Mapping Information Access is a collaborative academic research project to study and understand the landscape of information access and availability in public schools and libraries in the United States.
There are over 18,000 public school districts and over 9,000 public library systems in the United States. Each of these institutions serves as a central node of information access for the communities they serve. Administrators must balance ideals of free speech and information with concerns about social norms, age-appropriateness, and budgets. These decisions then shape the flow of information to students, patrons, and other constituents.
Yet the contours of this flow are not well understood. There exists no comprehensive record of the sorts of challenges faced, or decisions made, regarding access to information by administrators and stakeholders at public schools and libraries.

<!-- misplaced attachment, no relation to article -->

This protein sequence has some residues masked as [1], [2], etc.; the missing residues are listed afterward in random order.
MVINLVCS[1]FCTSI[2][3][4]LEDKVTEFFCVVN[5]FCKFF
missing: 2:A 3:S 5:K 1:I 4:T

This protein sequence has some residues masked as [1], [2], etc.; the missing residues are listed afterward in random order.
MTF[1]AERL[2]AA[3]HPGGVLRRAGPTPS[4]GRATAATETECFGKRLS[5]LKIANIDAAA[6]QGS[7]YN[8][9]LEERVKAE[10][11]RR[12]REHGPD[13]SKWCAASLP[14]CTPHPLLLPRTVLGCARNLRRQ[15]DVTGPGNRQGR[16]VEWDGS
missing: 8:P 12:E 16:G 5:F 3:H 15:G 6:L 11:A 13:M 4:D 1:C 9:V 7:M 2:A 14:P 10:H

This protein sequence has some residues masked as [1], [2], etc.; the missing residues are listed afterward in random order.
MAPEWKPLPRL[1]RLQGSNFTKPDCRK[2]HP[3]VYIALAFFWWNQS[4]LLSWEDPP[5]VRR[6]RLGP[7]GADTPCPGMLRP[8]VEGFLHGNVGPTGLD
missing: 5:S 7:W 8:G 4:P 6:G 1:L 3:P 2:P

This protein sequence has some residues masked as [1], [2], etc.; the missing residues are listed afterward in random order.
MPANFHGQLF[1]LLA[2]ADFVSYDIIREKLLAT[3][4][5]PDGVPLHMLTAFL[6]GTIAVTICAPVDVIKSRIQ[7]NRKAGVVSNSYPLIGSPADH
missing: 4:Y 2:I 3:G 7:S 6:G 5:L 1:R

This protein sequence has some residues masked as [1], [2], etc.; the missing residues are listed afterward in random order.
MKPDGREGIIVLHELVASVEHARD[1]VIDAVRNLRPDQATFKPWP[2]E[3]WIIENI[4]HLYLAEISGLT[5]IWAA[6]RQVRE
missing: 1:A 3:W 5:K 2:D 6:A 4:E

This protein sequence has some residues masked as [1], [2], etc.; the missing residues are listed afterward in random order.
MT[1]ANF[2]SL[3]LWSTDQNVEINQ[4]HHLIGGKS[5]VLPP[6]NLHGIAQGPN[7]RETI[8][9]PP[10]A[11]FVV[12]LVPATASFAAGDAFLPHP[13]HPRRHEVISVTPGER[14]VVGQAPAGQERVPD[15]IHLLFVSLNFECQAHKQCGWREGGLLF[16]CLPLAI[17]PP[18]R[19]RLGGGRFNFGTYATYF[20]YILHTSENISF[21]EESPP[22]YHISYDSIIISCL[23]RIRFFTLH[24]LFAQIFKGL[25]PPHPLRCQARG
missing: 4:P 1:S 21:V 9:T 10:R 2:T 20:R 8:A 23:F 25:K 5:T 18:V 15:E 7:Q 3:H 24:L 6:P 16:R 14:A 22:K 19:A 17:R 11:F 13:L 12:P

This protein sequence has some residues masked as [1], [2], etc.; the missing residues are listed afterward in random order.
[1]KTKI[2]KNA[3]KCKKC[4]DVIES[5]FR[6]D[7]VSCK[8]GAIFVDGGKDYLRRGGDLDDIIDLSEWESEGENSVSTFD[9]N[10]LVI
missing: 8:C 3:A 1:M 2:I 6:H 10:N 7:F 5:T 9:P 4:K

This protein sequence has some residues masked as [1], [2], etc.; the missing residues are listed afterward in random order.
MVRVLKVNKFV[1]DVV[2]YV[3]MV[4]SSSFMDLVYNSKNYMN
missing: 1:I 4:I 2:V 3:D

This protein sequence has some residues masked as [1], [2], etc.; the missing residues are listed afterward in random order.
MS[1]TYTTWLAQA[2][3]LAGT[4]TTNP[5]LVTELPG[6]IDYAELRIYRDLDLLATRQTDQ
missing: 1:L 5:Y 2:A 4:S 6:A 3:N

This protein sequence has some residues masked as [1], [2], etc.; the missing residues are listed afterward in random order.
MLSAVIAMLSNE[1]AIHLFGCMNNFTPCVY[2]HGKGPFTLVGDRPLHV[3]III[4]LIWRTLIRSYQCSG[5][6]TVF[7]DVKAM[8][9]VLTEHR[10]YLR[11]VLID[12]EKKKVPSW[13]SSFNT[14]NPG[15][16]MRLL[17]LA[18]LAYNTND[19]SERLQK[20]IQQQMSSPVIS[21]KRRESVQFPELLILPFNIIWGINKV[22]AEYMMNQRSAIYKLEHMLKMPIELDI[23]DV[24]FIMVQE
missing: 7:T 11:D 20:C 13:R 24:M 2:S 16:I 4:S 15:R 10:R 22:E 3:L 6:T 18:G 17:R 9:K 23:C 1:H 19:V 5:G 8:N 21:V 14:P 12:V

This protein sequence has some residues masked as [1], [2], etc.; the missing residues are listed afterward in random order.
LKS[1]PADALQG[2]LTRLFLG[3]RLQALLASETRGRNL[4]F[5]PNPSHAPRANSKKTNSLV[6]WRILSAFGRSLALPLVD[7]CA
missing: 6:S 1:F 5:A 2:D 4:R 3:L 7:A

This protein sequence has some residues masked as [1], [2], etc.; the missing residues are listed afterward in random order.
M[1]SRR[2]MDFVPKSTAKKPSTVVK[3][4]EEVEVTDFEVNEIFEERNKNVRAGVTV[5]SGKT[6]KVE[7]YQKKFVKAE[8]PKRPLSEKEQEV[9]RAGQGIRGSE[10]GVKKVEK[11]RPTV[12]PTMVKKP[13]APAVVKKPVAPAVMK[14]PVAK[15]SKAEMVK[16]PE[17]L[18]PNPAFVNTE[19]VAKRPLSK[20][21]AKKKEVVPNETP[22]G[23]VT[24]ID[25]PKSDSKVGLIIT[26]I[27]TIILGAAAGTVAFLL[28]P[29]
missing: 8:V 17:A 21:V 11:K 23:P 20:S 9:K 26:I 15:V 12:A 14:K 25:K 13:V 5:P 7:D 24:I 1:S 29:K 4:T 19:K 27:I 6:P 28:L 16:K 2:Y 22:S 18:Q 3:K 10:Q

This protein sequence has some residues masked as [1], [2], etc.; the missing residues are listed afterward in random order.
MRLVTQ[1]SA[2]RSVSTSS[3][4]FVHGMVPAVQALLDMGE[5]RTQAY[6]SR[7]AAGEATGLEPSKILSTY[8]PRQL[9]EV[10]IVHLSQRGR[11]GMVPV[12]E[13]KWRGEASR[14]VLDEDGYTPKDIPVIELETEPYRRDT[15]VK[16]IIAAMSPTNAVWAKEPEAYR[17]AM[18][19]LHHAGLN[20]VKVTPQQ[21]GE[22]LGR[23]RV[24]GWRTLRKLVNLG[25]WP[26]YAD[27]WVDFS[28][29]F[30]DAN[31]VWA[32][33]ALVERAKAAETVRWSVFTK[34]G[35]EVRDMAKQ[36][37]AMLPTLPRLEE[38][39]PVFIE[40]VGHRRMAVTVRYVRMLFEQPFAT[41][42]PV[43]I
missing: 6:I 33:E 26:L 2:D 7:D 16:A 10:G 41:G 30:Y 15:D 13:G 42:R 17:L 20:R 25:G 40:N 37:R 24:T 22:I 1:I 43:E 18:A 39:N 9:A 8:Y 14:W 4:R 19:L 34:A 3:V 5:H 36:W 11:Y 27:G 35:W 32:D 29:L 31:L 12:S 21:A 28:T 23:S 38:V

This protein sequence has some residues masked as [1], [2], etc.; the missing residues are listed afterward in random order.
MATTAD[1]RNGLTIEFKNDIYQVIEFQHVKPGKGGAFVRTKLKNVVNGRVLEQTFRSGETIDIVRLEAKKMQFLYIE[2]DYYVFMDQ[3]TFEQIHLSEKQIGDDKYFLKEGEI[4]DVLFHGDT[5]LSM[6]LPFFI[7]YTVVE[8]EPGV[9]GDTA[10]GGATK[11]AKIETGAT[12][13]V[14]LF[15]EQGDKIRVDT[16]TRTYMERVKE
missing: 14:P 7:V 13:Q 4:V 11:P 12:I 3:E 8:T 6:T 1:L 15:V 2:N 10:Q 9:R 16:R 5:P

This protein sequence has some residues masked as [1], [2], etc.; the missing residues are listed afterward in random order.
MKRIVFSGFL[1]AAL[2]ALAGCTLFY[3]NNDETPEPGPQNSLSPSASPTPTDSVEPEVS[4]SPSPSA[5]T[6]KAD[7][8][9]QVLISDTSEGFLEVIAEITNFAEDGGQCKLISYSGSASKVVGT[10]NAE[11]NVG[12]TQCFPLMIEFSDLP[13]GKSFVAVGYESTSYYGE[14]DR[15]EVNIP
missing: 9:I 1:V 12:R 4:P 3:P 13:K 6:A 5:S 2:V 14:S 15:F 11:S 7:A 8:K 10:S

Our goal is to change that. Our team has deep experience and expertise in library science, civic media, and data journalism. We are using public data from the NCES and IMLS to request public records from every public school district and library system in the United States. We intend to assemble the most comprehensive data set to date to help people better understand the important, hard challenges and decisions that public information institutions must face every day.
We will be using this site to help guide institutions in responding to our requests and to engage a community of interest by sharing some of our findings along the way.